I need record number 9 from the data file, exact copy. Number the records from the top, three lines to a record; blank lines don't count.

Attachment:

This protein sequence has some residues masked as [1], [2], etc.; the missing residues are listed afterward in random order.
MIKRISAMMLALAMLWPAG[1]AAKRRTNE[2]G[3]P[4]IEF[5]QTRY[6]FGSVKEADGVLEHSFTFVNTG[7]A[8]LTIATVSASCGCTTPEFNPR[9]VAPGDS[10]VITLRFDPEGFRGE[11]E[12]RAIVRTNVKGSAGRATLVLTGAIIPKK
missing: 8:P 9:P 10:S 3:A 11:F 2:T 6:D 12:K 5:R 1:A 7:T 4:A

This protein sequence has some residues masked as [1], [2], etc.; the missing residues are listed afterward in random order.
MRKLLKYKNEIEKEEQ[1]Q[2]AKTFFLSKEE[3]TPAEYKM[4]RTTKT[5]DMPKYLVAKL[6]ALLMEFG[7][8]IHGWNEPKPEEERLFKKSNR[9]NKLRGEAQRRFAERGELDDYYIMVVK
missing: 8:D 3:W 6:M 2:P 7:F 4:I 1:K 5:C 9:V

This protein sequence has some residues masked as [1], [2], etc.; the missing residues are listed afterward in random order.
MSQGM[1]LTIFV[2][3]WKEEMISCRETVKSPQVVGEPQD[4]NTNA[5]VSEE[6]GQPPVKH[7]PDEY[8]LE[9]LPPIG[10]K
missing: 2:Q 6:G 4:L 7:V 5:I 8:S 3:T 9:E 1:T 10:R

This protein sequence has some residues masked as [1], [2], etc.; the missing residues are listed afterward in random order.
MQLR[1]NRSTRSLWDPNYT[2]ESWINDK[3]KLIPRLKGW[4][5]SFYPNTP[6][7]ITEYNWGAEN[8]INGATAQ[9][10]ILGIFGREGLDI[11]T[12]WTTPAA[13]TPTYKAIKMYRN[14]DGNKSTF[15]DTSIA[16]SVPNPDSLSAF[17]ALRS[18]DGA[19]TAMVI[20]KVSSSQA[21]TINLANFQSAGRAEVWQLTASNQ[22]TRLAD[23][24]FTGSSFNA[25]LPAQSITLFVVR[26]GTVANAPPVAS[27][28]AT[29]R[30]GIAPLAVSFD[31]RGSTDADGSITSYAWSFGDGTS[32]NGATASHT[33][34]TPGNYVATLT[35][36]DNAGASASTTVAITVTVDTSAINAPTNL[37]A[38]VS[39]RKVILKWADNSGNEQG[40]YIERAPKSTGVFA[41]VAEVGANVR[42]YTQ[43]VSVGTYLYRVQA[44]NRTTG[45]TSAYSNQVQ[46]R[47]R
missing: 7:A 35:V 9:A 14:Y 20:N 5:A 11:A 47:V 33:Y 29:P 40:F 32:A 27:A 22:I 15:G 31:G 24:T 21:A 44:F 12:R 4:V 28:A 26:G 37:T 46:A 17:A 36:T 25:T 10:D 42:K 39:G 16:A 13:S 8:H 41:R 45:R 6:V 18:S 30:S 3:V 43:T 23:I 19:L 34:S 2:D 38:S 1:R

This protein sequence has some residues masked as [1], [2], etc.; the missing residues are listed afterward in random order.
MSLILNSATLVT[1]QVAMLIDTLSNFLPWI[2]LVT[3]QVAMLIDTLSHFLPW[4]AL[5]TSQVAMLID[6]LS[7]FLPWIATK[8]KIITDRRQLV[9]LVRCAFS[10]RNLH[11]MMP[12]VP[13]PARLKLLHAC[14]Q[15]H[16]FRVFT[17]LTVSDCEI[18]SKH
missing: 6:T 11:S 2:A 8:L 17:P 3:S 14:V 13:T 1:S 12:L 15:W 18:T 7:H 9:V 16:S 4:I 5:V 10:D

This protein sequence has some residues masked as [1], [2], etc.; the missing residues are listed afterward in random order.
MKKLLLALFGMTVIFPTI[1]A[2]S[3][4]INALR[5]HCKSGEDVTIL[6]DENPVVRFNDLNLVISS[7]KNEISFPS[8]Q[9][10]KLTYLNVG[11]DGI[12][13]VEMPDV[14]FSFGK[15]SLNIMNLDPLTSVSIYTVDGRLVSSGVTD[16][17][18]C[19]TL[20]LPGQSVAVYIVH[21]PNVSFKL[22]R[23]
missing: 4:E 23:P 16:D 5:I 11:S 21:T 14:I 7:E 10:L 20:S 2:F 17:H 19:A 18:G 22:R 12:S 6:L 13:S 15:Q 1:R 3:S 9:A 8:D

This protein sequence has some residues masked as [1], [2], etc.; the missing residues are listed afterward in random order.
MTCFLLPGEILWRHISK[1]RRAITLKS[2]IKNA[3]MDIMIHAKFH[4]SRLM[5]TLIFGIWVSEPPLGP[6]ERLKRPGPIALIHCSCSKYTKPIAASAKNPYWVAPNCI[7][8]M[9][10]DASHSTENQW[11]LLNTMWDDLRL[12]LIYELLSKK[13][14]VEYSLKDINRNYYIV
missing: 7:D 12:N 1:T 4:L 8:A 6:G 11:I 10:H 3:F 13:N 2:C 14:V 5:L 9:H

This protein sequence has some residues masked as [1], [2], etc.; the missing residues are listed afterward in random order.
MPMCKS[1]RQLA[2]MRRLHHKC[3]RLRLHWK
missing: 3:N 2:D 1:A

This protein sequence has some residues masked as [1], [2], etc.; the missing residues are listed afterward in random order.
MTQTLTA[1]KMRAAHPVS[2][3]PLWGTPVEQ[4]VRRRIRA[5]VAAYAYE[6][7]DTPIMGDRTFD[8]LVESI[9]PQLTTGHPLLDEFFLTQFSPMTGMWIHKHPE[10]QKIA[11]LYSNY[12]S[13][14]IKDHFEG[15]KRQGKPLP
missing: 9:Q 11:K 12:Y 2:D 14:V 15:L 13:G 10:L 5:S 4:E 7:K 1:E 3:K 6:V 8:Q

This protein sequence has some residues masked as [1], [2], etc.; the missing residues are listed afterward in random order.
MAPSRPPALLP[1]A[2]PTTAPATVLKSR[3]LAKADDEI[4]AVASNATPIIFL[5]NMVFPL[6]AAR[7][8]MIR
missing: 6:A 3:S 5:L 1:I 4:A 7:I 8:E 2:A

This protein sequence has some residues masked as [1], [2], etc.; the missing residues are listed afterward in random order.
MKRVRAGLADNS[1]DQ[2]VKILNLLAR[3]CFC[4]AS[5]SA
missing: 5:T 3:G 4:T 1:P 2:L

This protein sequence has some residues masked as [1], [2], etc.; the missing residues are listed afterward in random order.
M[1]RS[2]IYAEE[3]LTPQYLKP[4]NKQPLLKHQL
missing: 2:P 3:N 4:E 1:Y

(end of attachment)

This protein sequence has some residues masked as [1], [2], etc.; the missing residues are listed afterward in random order.
MTQTLTA[1]KMRAAHPVS[2][3]PLWGTPVEQ[4]VRRRIRA[5]VAAYAYE[6][7]DTPIMGDRTFD[8]LVESI[9]PQLTTGHPLLDEFFLTQFSPMTGMWIHKHPE[10]QKIA[11]LYSNY[12]S[13][14]IKDHFEG[15]KRQGKPLP
missing: 9:Q 11:K 12:Y 2:D 14:V 15:L 13:G 10:L 5:S 4:E 7:K 1:E 3:K 6:V 8:Q